All the work is done by myself including cooking, photography and managing the social media.
My biggest inspiration is travelling. Unfortunately, not this year, though. Instead, I try to remember all the food experiences from my past trips to Japan.
13. What’s the worst kitchen gadget most people splurge on?
Difficult to tell…but I don’t have a mixer. I do all the hard work to mix the food until getting cramps! (Laughs)
14. As a food blogger, what differentiates you from the rest?
As I am from Japan, cooking with Japanese ingredients is my unique point. Sometimes I cook basic Japanese food, but I also like to experiment with mixing or combining with many other ingredients.
15. Tell us about your favourite food experience so far.
Eating fresh vegetables from my grandma’s farm. She has a rice farm and vegetable garden. Especially in summer, there are many vegetables you can freshly pick and eat in a row, such as Tomato, Cucumber, Eggplant, Paprika…In autumn, we pick sweet potatoes, chestnuts and roast them with leaves outdoors.
16. Three essential items you must have in the kitchen are…
Rice cooker, Chopsticks and Knife.
17. If you could only have one food item for the rest of your life, it’d be…
18. The key to cooking tasty food is…
Adding Love! It means to imagine who’s going to eat the food, and put effort and think about how to make them smile.
19. Which is your favourite restaurant and why?
Da Hawaiian Kitchen is a local Hawaiian restaurant. Their fried chicken is so tasty! I would never be able to copy the dish.
20. Did you ever think of becoming a chef or perhaps launching your own cookbook?
I thought about launching my own cookbook. As mentioned, I loved collecting recipes from magazines and made recipe books when I was a child. Also, I am hoping my recipes could carry on to my kids’ next generation.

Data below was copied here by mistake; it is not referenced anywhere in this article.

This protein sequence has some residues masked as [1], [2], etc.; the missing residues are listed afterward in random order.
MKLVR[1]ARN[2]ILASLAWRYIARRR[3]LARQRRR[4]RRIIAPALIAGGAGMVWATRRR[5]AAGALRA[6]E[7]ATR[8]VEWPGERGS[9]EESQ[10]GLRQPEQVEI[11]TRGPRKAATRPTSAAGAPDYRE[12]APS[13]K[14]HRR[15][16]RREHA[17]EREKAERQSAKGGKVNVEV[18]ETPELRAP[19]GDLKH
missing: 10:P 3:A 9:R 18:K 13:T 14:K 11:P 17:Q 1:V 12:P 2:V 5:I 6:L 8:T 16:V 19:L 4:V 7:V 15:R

21. What’s your favourite meal of the day?
Breakfast. My favourite breakfast combo is Matcha Latte and a toast of Japanese milk bread with butter and sweet red bean. I am a sweet tooth. And eating something sweet is a treat of the day in advance, and giving me a lot of energy.
22. As a tea lover, which is your favourite tea?
Matcha tea. My mom had a friend, she was 80-years-old at that time, and had such a sweet tooth that she loved to eat Japanese confections every single day. But she never had diabetes or any sickness. And she told her secret was to drink Matcha 3 times a day.
23. What would you recommend to students: home-made meals or eating out?
Home-made if you can! It’s more budget-friendly, also easier to control the nutrition balance.
24. A magic ingredient that makes all meals tastier…
25. What’s your all-time favourite comfort food?
Ramen Noodle Soup.
26. What advice would you give to our readers who have fussy kids/teenagers?
Cook for them or have their favourite snacks together. It depends on the reasons for the fussiness. But food solves problems most of the time for my kids.
27. Which food blogger are you eager to collaborate with?
There are so many great bloggers and it’s difficult to choose one. I always hope to collaborate with Japanese food companies. It would be great to learn about new ingredients and try new recipes. This would help the Japanese food culture to be spread out to the world.
28. One food habit you’re trying to quit…
I don’t have any habit of quitting…I enjoy every meal, either if it is healthy or unhealthy. Overall, my food is mostly wholesome, but sometimes I crave for greasy food and sugar-overloaded snacks, too. I believe striking a balance is important.
29. Which is your favourite cookbook and why?
Aloha Kitchen by Alana Kysar. All dishes remind me of the food I had in Hawaii. And I can learn about the culture and food history.
30. One recipe you’d like to share with our readers…
Roasted Kabocha with Miso Glaze
- 1/2 pcs Kabocha (Japanese Pumpkin)
- 1 tbsp Vegetable Oil
- 1 tbsp Soy sauce
- 2 tbsp Mirin (Sweet Cooking Rice Wine)
- 1 tbsp Miso
- 1 tbsp Sugar
- 1 tbsp Black Sesame Seeds
- Heat oven to 375°F.
- Slice Kabocha into 1-inch wedges, coat with vegetable oil.
- Place them on an oven tray, then cook them for 20-25 minutes.
- In a pan over medium heat, add soy sauce, mirin, miso, sugar and stir well until sugar is melted.
- Add the Kabocha into the pan, make sure all Kabocha get coated with the glaze.
- Top it with black sesame seeds and serve.
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Shristi is an avid reader, recipe developer and wellness enthusiast. She’s probably making a mess in her kitchen right now.